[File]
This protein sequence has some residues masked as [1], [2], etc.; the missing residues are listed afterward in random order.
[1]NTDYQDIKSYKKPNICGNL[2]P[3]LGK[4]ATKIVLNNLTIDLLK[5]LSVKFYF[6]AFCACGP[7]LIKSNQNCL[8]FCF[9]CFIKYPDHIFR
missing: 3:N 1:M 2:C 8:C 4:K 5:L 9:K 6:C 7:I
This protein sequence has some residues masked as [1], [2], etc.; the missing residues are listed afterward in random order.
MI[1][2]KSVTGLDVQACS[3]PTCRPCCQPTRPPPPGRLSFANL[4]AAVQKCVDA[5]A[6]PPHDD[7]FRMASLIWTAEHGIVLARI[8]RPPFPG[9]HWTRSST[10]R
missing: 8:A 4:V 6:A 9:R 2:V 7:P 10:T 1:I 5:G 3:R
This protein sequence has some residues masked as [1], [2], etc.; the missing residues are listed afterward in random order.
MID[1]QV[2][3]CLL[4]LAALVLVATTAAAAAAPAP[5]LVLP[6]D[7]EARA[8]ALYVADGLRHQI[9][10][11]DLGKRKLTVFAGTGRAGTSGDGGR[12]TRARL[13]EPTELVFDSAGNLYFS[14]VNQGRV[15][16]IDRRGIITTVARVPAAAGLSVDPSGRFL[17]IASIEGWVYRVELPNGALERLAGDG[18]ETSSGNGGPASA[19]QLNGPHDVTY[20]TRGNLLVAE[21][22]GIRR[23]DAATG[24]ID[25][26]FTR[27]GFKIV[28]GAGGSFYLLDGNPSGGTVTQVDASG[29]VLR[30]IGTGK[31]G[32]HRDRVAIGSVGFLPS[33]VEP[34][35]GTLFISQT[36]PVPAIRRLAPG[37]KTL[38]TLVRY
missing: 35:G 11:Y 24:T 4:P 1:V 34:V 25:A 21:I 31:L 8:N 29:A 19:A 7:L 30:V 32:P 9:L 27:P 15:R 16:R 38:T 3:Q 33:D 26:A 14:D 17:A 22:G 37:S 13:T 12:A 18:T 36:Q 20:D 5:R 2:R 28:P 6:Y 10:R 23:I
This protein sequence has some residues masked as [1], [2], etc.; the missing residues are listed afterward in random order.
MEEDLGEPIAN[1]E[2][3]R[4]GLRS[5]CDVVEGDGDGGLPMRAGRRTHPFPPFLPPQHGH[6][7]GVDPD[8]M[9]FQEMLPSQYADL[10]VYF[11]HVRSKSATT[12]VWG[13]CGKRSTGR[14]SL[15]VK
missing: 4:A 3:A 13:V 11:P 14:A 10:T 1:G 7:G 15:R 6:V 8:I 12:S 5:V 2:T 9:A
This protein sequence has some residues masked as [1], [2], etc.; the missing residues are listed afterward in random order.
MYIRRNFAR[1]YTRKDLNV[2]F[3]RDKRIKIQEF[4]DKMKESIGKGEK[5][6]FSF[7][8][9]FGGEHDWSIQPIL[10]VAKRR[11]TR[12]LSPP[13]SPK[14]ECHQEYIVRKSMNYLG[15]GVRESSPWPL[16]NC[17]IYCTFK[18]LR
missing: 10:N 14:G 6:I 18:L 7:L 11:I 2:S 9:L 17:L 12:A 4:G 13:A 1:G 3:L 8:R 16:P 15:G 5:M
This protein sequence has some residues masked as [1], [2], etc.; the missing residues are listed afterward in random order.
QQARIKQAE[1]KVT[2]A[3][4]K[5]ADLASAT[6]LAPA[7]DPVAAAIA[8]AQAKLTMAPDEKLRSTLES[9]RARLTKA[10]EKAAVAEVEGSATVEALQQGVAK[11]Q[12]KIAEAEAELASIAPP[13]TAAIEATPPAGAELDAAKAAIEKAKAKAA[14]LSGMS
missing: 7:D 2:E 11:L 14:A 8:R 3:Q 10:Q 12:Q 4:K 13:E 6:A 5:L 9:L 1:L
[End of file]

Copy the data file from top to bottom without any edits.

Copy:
This protein sequence has some residues masked as [1], [2], etc.; the missing residues are listed afterward in random order.
[1]NTDYQDIKSYKKPNICGNL[2]P[3]LGK[4]ATKIVLNNLTIDLLK[5]LSVKFYF[6]AFCACGP[7]LIKSNQNCL[8]FCF[9]CFIKYPDHIFR
missing: 3:N 1:M 2:C 8:C 4:K 5:L 9:K 6:C 7:I
This protein sequence has some residues masked as [1], [2], etc.; the missing residues are listed afterward in random order.
MI[1][2]KSVTGLDVQACS[3]PTCRPCCQPTRPPPPGRLSFANL[4]AAVQKCVDA[5]A[6]PPHDD[7]FRMASLIWTAEHGIVLARI[8]RPPFPG[9]HWTRSST[10]R
missing: 8:A 4:V 6:A 9:R 2:V 7:P 10:T 1:I 5:G 3:R
This protein sequence has some residues masked as [1], [2], etc.; the missing residues are listed afterward in random order.
MID[1]QV[2][3]CLL[4]LAALVLVATTAAAAAAPAP[5]LVLP[6]D[7]EARA[8]ALYVADGLRHQI[9][10][11]DLGKRKLTVFAGTGRAGTSGDGGR[12]TRARL[13]EPTELVFDSAGNLYFS[14]VNQGRV[15][16]IDRRGIITTVARVPAAAGLSVDPSGRFL[17]IASIEGWVYRVELPNGALERLAGDG[18]ETSSGNGGPASA[19]QLNGPHDVTY[20]TRGNLLVAE[21][22]GIRR[23]DAATG[24]ID[25][26]FTR[27]GFKIV[28]GAGGSFYLLDGNPSGGTVTQVDASG[29]VLR[30]IGTGK[31]G[32]HRDRVAIGSVGFLPS[33]VEP[34][35]GTLFISQT[36]PVPAIRRLAPG[37]KTL[38]TLVRY
missing: 35:G 11:Y 24:T 4:P 1:V 34:V 25:A 21:I 31:L 8:N 29:A 19:A 7:L 30:V 32:P 9:L 27:P 15:R 16:R 38:T 3:Q 33:D 26:A 14:D 17:A 22:G 37:S 13:T 12:A 18:T 36:Q 20:D 5:R 2:R 28:P 6:Y 10:R 23:I
This protein sequence has some residues masked as [1], [2], etc.; the missing residues are listed afterward in random order.
MEEDLGEPIAN[1]E[2][3]R[4]GLRS[5]CDVVEGDGDGGLPMRAGRRTHPFPPFLPPQHGH[6][7]GVDPD[8]M[9]FQEMLPSQYADL[10]VYF[11]HVRSKSATT[12]VWG[13]CGKRSTGR[14]SL[15]VK
missing: 4:A 3:A 13:V 11:P 14:A 10:T 1:G 7:G 15:R 6:V 8:I 12:S 5:V 2:T 9:A
This protein sequence has some residues masked as [1], [2], etc.; the missing residues are listed afterward in random order.
MYIRRNFAR[1]YTRKDLNV[2]F[3]RDKRIKIQEF[4]DKMKESIGKGEK[5][6]FSF[7][8][9]FGGEHDWSIQPIL[10]VAKRR[11]TR[12]LSPP[13]SPK[14]ECHQEYIVRKSMNYLG[15]GVRESSPWPL[16]NC[17]IYCTFK[18]LR
missing: 10:N 14:G 6:I 18:L 7:L 11:I 2:S 9:L 17:L 12:A 4:G 13:A 1:G 3:L 8:R 16:P 15:G 5:M
This protein sequence has some residues masked as [1], [2], etc.; the missing residues are listed afterward in random order.
QQARIKQAE[1]KVT[2]A[3][4]K[5]ADLASAT[6]LAPA[7]DPVAAAIA[8]AQAKLTMAPDEKLRSTLES[9]RARLTKA[10]EKAAVAEVEGSATVEALQQGVAK[11]Q[12]KIAEAEAELASIAPP[13]TAAIEATPPAGAELDAAKAAIEKAKAKAA[14]LSGMS
missing: 7:D 2:E 11:L 14:A 8:R 3:Q 10:Q 12:Q 4:K 13:E 6:A 5:L 9:L 1:L